Timor-Leste’s positioning around the issue of education and training has also strengthened. This year, Timor-Leste together with other countries around the world participated in the Transforming Education Summit, held in New York in September 2022. For many years, there has been considerable discussion about the quality of education from early childhood development, through primary, secondary and tertiary education. Although we have yet to see how the commitments made by the Government of Timor-Leste and partners to improve the quality of education in the country will be implemented, there is ample evidence that the country now has a clear ‘plan to address this challenge’.
Third, is Timor-Leste’s impending accession to ASEAN (Association of Southeast Asian Nations) which has been greeted by leaders from all political parties in the country as a major step forward in shaping the country’s future. Agencies from across the UN country team, including UNDP and expertise from within the Resident Coordinator’s Office, have played a key role in providing practical support to the Government in the accession process. With support from other ASEAN member states, Timor-Leste can gain from and contribute to the ASEAN Economic Community - a market of US $2.3 trillion and 600 million people. The impending accession to ASEAN will enable Timor-Leste to focus much more clearly on products that it can export to (and import from) other ASEAN states in future.
The fourth reason is based on my personal experience seeing the way the national authorities are approaching the country’s graduation from “Least Developed Country (LDC)” status to “Lower Middle Income (LMIC)” status. In 2018 and 2021 when this issue was discussed by the Committee for Development Policy (CDP), the level of preparation and engagement by the Government of Timor-Leste was variable. In contrast, this year thanks to the support from UN ESCAP and the broader UN system in Timor-Leste, we saw a much higher level of engagement and preparation by the Timorese authorities for the next time (2024) when the CDC will discuss development challenges the issue of Timor-Leste’s graduation from LDC status.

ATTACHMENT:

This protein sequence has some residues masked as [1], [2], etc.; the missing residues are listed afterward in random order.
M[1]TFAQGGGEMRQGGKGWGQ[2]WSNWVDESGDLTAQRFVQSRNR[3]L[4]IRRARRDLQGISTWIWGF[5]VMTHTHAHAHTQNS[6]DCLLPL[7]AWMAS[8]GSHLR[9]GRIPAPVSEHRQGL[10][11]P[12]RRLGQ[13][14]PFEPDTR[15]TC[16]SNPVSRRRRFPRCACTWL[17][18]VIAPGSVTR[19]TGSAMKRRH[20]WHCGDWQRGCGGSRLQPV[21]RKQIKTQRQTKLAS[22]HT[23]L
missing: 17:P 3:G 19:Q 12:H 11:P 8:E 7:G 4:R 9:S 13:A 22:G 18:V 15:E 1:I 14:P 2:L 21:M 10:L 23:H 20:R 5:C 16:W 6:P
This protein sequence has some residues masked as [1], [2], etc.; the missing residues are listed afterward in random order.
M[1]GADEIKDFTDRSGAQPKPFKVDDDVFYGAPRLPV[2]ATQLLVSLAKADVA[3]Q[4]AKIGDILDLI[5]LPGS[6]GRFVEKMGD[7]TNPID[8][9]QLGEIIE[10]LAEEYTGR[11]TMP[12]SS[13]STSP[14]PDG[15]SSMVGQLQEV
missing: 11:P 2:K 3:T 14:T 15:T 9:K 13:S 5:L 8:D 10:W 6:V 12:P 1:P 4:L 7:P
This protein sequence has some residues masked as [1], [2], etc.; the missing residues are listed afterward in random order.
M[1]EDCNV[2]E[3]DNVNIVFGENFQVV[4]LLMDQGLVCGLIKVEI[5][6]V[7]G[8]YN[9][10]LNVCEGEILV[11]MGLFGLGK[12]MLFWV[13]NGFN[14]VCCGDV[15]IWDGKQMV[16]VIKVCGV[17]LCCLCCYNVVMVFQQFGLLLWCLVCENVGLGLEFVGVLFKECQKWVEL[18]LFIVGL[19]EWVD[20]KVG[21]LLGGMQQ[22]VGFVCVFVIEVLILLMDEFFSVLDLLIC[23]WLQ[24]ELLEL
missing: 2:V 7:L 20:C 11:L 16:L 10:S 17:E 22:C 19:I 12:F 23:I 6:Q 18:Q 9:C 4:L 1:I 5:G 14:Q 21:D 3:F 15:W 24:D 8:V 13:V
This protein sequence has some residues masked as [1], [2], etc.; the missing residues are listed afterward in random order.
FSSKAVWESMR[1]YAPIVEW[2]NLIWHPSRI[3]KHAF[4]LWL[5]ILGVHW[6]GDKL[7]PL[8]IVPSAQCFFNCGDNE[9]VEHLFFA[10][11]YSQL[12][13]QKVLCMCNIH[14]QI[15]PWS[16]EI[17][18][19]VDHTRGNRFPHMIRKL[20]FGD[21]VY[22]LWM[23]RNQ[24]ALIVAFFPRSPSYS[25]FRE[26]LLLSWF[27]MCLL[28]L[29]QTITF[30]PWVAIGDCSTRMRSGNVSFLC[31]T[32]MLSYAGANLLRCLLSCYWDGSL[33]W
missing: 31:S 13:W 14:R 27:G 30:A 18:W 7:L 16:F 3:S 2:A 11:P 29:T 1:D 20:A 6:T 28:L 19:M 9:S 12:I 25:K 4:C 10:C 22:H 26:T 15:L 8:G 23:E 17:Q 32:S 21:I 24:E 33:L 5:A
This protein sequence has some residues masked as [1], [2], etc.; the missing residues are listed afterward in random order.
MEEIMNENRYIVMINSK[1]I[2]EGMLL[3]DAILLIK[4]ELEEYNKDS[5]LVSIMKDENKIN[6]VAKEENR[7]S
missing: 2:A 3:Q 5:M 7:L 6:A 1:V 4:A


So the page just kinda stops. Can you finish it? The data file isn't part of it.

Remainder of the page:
The final reason I take confidence in the country’s long term development prospects, is the way in which the national authorities and UN country team came together to respond to COVID-19 and the widespread flooding.
Faced with this huge test, our newly introduced development coordination framework quickly sprang into action, responding to these challenges with agility, unity and partnership.
I am proud, for example, of the support we provided the Government in rapidly scaling up the COVID-19 health response, successfully rolling out the national vaccination programme, and conducting two rounds of the UN Socio-Economic Impact Assessment of COVID-19. Similarly, by joining forces to support the national emergency flood response last year, we reached more than 500,000 flood-affected people with humanitarian assistance.
For the five reasons outlined above, I believe that although our efforts are still ‘a work in progress’ and there is much left to be done, Timor-Leste is now in a stronger position to overcome its development challenges and rescue the Sustainable Development Goals than it was amid the uncertainty of 2018.
This progress now needs to be backed up with resources and continued implementation. The French philosopher Voltaire is commonly credited with the quote “Don’t let perfect be the enemy the good”. As I prepare to complete my term as Resident Coordinator in Timor-Leste, this feels a reasonable metaphor for the country’s development progress between 2018 and 2022.
This blog was written by Mr. Roy Trivedy, the outgoing UN Resident Coordinator of Timor Leste. Editorial support was provided by UN DCO.
To learn more about the work of the UN in Timor Leste visit: Timorleste.un.org